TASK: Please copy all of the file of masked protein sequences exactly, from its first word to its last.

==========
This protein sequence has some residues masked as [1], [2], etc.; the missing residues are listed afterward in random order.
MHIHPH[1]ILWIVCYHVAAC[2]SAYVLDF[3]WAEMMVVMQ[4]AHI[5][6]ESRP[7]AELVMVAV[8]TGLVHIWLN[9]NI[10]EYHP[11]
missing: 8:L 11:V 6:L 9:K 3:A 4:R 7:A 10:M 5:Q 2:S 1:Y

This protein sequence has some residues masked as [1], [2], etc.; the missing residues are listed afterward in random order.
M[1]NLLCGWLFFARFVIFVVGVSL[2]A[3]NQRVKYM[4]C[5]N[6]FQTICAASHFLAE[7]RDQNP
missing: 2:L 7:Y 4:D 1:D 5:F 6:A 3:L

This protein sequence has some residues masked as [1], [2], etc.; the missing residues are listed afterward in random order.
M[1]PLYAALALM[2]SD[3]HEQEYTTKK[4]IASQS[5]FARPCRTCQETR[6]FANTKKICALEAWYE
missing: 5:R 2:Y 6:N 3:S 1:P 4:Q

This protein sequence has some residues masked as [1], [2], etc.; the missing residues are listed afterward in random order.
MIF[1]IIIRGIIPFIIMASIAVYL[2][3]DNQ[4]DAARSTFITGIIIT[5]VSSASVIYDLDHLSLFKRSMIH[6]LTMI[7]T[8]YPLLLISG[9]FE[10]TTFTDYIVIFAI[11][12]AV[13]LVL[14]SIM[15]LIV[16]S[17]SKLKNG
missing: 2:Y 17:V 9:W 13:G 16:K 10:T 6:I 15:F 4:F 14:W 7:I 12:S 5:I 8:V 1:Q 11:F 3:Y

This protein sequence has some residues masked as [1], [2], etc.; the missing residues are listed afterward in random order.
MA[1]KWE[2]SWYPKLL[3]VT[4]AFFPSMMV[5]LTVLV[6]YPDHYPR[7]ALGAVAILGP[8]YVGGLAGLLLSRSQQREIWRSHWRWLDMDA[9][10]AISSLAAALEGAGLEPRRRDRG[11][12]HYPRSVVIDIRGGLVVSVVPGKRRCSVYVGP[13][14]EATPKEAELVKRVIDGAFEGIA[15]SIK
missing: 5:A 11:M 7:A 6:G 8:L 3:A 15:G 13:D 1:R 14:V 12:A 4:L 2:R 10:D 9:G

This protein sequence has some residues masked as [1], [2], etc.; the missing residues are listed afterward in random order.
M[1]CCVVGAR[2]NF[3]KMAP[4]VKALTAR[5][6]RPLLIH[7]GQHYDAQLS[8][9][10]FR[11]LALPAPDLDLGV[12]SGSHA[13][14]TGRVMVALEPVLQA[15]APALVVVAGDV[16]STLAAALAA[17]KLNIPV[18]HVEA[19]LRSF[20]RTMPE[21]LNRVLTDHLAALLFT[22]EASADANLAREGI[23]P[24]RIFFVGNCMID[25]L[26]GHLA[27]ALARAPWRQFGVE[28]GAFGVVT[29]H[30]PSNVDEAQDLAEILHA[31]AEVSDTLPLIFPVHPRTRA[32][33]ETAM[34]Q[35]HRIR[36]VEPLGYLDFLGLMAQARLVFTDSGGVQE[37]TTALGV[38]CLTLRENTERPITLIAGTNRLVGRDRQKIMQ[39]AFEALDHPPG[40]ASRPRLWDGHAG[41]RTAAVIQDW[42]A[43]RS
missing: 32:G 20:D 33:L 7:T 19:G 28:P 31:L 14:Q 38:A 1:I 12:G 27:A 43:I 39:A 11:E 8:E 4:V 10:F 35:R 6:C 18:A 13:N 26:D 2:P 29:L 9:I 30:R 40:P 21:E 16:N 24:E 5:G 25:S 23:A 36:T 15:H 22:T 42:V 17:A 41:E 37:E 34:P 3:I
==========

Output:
This protein sequence has some residues masked as [1], [2], etc.; the missing residues are listed afterward in random order.
MHIHPH[1]ILWIVCYHVAAC[2]SAYVLDF[3]WAEMMVVMQ[4]AHI[5][6]ESRP[7]AELVMVAV[8]TGLVHIWLN[9]NI[10]EYHP[11]
missing: 8:L 11:V 6:L 9:K 3:A 4:R 7:A 10:M 5:Q 2:S 1:Y

This protein sequence has some residues masked as [1], [2], etc.; the missing residues are listed afterward in random order.
M[1]NLLCGWLFFARFVIFVVGVSL[2]A[3]NQRVKYM[4]C[5]N[6]FQTICAASHFLAE[7]RDQNP
missing: 2:L 7:Y 4:D 1:D 5:F 6:A 3:L

This protein sequence has some residues masked as [1], [2], etc.; the missing residues are listed afterward in random order.
M[1]PLYAALALM[2]SD[3]HEQEYTTKK[4]IASQS[5]FARPCRTCQETR[6]FANTKKICALEAWYE
missing: 5:R 2:Y 6:N 3:S 1:P 4:Q

This protein sequence has some residues masked as [1], [2], etc.; the missing residues are listed afterward in random order.
MIF[1]IIIRGIIPFIIMASIAVYL[2][3]DNQ[4]DAARSTFITGIIIT[5]VSSASVIYDLDHLSLFKRSMIH[6]LTMI[7]T[8]YPLLLISG[9]FE[10]TTFTDYIVIFAI[11][12]AV[13]LVL[14]SIM[15]LIV[16]S[17]SKLKNG
missing: 2:Y 17:V 9:W 13:G 16:K 10:T 6:I 15:F 4:F 14:W 7:I 12:S 5:I 8:V 1:Q 11:F 3:Y

This protein sequence has some residues masked as [1], [2], etc.; the missing residues are listed afterward in random order.
MA[1]KWE[2]SWYPKLL[3]VT[4]AFFPSMMV[5]LTVLV[6]YPDHYPR[7]ALGAVAILGP[8]YVGGLAGLLLSRSQQREIWRSHWRWLDMDA[9][10]AISSLAAALEGAGLEPRRRDRG[11][12]HYPRSVVIDIRGGLVVSVVPGKRRCSVYVGP[13][14]EATPKEAELVKRVIDGAFEGIA[15]SIK
missing: 5:A 11:M 7:A 6:G 8:L 3:A 15:G 13:D 1:R 14:V 12:A 4:L 2:R 10:D 9:G

This protein sequence has some residues masked as [1], [2], etc.; the missing residues are listed afterward in random order.
M[1]CCVVGAR[2]NF[3]KMAP[4]VKALTAR[5][6]RPLLIH[7]GQHYDAQLS[8][9][10]FR[11]LALPAPDLDLGV[12]SGSHA[13][14]TGRVMVALEPVLQA[15]APALVVVAGDV[16]STLAAALAA[17]KLNIPV[18]HVEA[19]LRSF[20]RTMPE[21]LNRVLTDHLAALLFT[22]EASADANLAREGI[23]P[24]RIFFVGNCMID[25]L[26]GHLA[27]ALARAPWRQFGVE[28]GAFGVVT[29]H[30]PSNVDEAQDLAEILHA[31]AEVSDTLPLIFPVHPRTRA[32][33]ETAM[34]Q[35]HRIR[36]VEPLGYLDFLGLMAQARLVFTDSGGVQE[37]TTALGV[38]CLTLRENTERPITLIAGTNRLVGRDRQKIMQ[39]AFEALDHPPG[40]ASRPRLWDGHAG[41]RTAAVIQDW[42]A[43]RS
missing: 32:G 20:D 33:L 7:T 19:G 28:P 31:L 14:Q 38:A 1:I 12:G 27:A 43:I 39:A 11:E 8:E 4:V 10:F 35:R 6:C 18:A 13:N 26:D 2:P 29:L 9:I 30:R 40:P 21:E 16:N 24:E 5:G 25:S 23:A 36:T 15:H 22:T 42:V 17:A 41:E 37:E 34:P 3:I